A 60" standard dining table (seats 10) is 30" high - so 60" plus 30" + 30" (two sides of the table!) = 120".
How about a "highboy" cocktail table? Easy - 30" wide plus 42" on each side = 114"!
But, just when you think you have it all figured out, then there's the option of do you want a straight fall to the floor or a bit of a "puddle" on the floor - in which case you would go with a 120" for the highboy cocktail table too!
We suggest you leave the measurements to the caterer or rental company and instead focus on the more exciting aspects of coverage - namely color and material! Love that champagne organza!
Accommodating a client and personalizing a menu is one of the most important services we can offer. That being said, our role as a caterer is to ensure that a client’s request can be well executed and if not, recommend an alternative.
Some examples of client requests and how we’ve suggested a more effective option -
A request for a grilled steak entrée on Shabbat – sounds delicious – but since we’re not actually grilling the steak on Shabbat – we offered a different preparation of the steak entrée.
Instead of 8-10 passed hors d’oeuvres a client requested only 4 in order to save money. We explained that the reduction does not offer much of a cost savings (since we still have to prepare a certain quantity of food) AND that guests will be disappointed when the same items keep returning – half the fun of the passed hors d’oeuvres is to see what comes next!
How about a Cocktail Hour for 300 guests with only passed beverages. We recommended that waiters pass the Signature Cocktail (since passed cocktails offers a certain “je ne sais quoi!”) AND supplement with two bar stations. Thirsty guests aren’t happy guests and we don’t want your guests to miss out on the passed hors d’oeuvres because they’re trying to flag down a glass of wine!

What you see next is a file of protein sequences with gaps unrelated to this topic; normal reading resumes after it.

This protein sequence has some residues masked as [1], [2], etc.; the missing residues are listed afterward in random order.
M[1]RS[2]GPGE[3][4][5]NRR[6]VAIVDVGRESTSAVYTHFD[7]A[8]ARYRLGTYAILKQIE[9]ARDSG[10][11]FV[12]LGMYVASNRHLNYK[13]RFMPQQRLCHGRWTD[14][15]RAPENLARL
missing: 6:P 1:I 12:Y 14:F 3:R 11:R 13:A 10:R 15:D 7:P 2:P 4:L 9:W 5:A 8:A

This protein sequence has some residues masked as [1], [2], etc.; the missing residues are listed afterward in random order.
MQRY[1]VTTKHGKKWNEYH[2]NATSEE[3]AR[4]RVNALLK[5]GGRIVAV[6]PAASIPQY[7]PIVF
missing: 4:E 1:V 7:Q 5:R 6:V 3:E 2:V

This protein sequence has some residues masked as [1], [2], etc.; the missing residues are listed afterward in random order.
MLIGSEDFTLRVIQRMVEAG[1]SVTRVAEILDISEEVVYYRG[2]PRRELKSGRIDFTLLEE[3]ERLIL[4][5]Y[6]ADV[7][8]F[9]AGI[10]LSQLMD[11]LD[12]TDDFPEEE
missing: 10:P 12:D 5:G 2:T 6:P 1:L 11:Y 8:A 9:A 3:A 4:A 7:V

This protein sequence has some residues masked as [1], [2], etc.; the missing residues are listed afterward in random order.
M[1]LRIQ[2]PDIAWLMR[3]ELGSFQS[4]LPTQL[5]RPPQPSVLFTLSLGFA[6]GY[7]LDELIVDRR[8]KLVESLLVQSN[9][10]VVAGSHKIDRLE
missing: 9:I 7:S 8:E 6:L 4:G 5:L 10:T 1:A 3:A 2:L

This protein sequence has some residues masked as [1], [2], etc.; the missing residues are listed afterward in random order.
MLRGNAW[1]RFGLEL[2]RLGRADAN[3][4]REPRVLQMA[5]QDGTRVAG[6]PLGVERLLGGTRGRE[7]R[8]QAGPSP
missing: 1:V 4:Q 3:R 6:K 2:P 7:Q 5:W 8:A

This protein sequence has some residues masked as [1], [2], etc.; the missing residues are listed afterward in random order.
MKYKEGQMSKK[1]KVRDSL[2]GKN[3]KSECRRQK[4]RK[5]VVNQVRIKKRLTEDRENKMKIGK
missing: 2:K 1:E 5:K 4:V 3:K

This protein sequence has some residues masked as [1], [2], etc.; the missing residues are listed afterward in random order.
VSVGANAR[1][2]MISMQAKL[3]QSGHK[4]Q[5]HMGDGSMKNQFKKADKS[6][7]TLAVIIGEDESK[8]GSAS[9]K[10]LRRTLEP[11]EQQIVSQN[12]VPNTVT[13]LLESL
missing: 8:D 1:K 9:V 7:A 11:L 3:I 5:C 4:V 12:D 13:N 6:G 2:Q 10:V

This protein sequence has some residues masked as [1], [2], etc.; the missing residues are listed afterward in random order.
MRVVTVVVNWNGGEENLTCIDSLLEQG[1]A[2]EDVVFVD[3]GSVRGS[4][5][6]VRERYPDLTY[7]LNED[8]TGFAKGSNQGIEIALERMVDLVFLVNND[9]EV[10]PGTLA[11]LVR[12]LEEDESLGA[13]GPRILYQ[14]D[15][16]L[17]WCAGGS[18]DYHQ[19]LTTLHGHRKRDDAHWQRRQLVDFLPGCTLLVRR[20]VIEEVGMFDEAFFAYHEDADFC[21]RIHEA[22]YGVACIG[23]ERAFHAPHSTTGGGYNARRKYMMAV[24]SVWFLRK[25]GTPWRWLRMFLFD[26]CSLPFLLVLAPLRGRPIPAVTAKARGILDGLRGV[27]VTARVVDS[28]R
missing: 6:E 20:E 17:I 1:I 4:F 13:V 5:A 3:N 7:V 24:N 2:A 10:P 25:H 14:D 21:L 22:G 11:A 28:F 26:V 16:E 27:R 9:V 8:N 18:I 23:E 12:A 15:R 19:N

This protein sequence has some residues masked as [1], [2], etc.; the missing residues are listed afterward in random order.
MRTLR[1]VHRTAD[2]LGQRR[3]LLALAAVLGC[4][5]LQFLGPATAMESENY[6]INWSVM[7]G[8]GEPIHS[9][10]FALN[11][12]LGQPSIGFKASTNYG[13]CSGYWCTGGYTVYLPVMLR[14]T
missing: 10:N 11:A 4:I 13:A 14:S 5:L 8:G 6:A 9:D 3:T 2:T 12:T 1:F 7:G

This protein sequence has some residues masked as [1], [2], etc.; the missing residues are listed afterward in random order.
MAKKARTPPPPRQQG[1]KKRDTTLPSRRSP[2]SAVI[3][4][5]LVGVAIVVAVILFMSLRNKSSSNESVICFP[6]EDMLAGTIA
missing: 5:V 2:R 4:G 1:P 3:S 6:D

If you have a catering quandary – let us know – we’re happy to make recommendations!
Summer is just around the corner and we couldn't be more excited! Mouthwatering watermelon, luscious mangoes, rich ripe cherries...All winter long we've been craving fresh, sweet fruit and Shavuot is the time to celebrate these deliciously juicy treats.
Historically, Shavuot commemorates the giving of the Torah on Mount Sinai. Agriculturally, the holiday celebrates the time when the first fruit were harvested and brought to the Temple and is known as Hag ha-Bikkurim (The Festival of First Fruits). In celebration of Shavuot, Esprit is rolling out three new dairy items that make fruity and light summer fair. Chef Guy has crafted these beautiful (and fresh!) dishes to choose from for your upcoming summer event.
a. Fresh apple cups filled with soft goat cheese and walnuts with a drizzle of white truffle oil
b. Pate au choux filled with balsamic marinated basil, tomato and mozzarella
c. Sweet watermelon rectangle drizzled with a balsamic reduction and topped with a feta cheese floret
Which one are you anxious to try? Happy Holiday and be sure to wear some sunscreen!
Believe us – it’s not what the client has in mind either – but when VIP guests calls them and want to attend the event, they too have to be ready at the drop of a hat to accommodate (key word!)
So, what’s involved with last minute additions? Obviously more food, but also… place setting & serving pieces, room reconfigurations, additional staffing, linens, tables, chairs… It’s like doing the planning all over again!
In the service industry, service with a smile and a "can-do" attitude is key.